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 Critic's Rating
 Date Posted
   12th October, 2004
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Cast: Vincent Cassel, Michael Madsen, Juliette Lewis
Director: Jan Kounen

Director Jan Kounen's vision of a mystical Western makes 'Blueberry' one of those rare exploratory movies that defy categorization. At the screening I attended, half of the audience, not too large to begin with, left before the movie reached its overlong conclusion which featured visuals that challenge rational explanation. An uneven mix of some of the most aesthetic sequences put to screen this year but with a tale that lacks coherence and spirals deeper into senselessness, the end result is an admirable failure.

Vincent Cassel plays Mike Blueberry, a Cajun who makes his way to the town of Palomito. As a youth he is smitten by the charms of a whore, but she is killed in an encounter with Wally (Michael Madsen), a crazed lunatic. Mike is left severely injured in the fiery tussle but lives thanks to the medicinal assistance of a Shaman from a Red Indian tribe, where he befriends Runi (Temuera Morrison) as a brother. An adult Mike is somehow found fitting enough to become town Marshal (this angle is largely left unexplained), backed by a crippled Sheriff (Ernest Borgnine, making a rare screen appearance). Fresh trouble strikes town in the form of Woodhead (a terribly wasted Djimon Hounsou) and Prosit (Eddie Izzard) a pair of gold diggers, who bring in their trail the return of Wally. Eagles soar, barrels unload, tumbleweeds twirl all expected traits of the typical Western done marvellously well. What isn't expected however is experimentation with hallucinatory drugs and a supernatural element provided by the Shaman Indians, who push the proceedings into unchartered territory. There is a romance that's incomplete, a mystery largely unexplored and a script that severely overstays its initial interesting welcome.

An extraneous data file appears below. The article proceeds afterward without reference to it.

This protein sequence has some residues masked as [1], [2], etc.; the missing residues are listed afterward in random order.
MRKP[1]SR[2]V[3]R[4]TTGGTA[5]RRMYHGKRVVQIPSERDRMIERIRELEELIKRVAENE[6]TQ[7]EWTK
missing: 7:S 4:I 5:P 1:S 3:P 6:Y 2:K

The production is surely one of the most cosmopolitan ever. Budgeted at close to $ 45 million, Blueberry, directed by a Dane, starring mostly American, French and British actors along with an African and even a Maori, and set in post civil war USA, is one of the most expensive French movies ever. A commercial failure in its native France, it is set for a DVD release in the US next month, where it has been deemed unworthy of a wide cinema release. But the facts certainly work against it, for Blueberry while heavily flawed and lacking in pure entertainment value, certainly offers more and that too decidedly differently, than most conventional releases each week.

It shouldn't sound too unusual to learn about a French Western; after all, Italian director Sergio Leone's 'Dollars trilogy' is widely regarded as a masterpiece of the genre and rightly so. Despite the sparingly interesting script, the exploration of the afterlife, via the dance with death in the final segment featuring wild trailing lights, tentacles, dragons and snakes is indescribably beautiful. Your mind succumbs to its passive hypnoticism and leaves you transfixed. I'm still not sure what it meant to convey, and even though the overall result reeks of wasted potential, the film remains recommendable for those who like to experiment with wildly unusual movies that defy genre convention and offer fabulous eye candy at the same time. - Faizan Rashid

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